Prime minister Mark Rutte and D66 leader Sigrid Kaag are going to sketch out the contours of a coalition agreement, following the failure of weekend efforts to break the stalemate in the cabinet formation talks.
The leaders of the two biggest parties will start putting an agreement down on paper at the suggestion of coalition negotiator Mariette Hamer, who said on Tuesday that by mid August, the parties prepared to form a new coalition government must be involved in serious negotiations.
The aim is not to draw up a cut and dried agreement but to see if the other four parties still in the talks agree with the problems and solutions put forward by Kaag and Rutte. Those that do, could then have input into a definitive coalition agreement.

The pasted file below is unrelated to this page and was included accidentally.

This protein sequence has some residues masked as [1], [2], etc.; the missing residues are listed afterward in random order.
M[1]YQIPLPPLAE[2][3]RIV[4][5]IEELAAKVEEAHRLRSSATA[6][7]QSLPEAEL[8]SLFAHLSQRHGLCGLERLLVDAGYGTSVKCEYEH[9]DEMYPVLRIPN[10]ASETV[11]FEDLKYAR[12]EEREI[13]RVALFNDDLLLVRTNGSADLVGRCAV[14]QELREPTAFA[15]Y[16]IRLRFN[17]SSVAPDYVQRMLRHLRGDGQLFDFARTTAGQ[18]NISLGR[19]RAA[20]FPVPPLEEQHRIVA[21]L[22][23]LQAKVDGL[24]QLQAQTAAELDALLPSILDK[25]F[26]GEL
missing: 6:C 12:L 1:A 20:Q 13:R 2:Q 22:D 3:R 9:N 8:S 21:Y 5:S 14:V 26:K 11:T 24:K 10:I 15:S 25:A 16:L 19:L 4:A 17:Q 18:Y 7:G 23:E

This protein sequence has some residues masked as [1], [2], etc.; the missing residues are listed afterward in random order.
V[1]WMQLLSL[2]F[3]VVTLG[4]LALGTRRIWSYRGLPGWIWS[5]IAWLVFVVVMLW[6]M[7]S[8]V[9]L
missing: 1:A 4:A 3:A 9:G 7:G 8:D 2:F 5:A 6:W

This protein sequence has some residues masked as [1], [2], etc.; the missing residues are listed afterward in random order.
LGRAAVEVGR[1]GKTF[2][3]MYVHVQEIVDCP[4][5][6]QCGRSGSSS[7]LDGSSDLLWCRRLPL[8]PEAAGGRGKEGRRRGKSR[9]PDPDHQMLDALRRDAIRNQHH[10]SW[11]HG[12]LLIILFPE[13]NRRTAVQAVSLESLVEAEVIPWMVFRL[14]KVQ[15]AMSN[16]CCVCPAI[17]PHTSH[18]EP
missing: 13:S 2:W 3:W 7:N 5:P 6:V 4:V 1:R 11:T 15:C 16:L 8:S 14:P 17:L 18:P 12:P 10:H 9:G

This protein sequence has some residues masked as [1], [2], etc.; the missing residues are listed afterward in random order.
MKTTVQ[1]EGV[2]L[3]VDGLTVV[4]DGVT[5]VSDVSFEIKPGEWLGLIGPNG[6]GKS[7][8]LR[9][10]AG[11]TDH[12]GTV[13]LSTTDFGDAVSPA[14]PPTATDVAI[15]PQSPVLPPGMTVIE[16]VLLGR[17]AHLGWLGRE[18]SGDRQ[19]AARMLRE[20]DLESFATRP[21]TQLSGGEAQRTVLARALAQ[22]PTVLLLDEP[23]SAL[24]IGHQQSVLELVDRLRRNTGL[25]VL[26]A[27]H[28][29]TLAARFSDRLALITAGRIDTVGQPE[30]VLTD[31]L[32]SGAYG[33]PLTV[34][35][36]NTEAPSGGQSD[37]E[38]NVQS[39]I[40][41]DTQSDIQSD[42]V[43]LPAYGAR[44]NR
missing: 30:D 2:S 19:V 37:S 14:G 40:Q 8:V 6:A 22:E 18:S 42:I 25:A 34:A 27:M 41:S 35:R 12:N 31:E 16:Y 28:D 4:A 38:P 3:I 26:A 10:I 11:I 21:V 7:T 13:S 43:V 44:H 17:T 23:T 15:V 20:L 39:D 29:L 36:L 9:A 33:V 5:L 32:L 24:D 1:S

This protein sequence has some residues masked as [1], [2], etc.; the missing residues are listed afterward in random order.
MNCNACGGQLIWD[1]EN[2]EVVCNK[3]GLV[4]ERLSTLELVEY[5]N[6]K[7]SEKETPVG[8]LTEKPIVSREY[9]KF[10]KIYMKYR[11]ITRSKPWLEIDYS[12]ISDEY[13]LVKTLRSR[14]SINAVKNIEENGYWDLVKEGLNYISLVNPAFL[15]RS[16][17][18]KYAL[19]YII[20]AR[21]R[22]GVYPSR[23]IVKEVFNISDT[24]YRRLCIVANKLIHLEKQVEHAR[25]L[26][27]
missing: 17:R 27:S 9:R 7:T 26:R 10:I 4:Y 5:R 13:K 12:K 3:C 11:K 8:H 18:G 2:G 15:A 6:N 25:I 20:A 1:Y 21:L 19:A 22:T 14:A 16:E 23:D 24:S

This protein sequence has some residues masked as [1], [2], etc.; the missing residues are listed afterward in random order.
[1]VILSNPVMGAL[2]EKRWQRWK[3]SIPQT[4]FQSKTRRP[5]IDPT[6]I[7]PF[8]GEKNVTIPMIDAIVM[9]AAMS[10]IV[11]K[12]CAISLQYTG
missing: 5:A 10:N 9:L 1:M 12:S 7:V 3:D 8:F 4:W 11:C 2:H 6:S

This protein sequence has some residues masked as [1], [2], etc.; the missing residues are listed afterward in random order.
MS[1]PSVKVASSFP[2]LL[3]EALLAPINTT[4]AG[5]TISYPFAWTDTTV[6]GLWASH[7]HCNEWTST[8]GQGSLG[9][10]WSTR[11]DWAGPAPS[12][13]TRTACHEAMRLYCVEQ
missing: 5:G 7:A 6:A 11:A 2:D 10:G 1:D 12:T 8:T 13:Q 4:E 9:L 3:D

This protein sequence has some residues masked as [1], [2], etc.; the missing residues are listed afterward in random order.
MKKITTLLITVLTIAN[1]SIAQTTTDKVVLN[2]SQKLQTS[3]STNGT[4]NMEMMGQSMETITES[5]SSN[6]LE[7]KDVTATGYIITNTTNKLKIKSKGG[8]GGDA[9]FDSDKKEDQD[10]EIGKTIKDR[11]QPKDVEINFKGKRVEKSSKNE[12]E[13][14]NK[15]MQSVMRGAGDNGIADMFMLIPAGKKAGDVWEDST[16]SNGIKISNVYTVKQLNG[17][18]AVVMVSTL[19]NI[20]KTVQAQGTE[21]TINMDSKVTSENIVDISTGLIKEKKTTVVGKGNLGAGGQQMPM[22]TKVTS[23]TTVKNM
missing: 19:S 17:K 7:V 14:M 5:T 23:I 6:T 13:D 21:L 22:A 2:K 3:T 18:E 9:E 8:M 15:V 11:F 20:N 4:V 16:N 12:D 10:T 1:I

It is almost 100 days since the March general election and the formation talks have reached an impasse, with the six parties on the shortlist for inclusion unable to agree about who can work with who.
Rutte told reporters after meeting Hamer at the parliamentary complex on Monday that he still wanted to see a four party coalition as soon as possible but declined to go into more details about the process. He is known to prefer that the current coalition – VVD, CDA, D66 and ChristenUnie – should have a second term.
Meanwhile, Labour leader Lilianne Ploumen has criticised the VVD and CDA for refusing to countenance a coalition with the PvdA and GroenLinks. ‘I am ready to talk, together with GroenLinks, but the two right-wing parties are blocking this, without really giving a reason,’ she said.
D66, however, is keen to work with GroenLinks and the VVD rather than the ChristenUnie.
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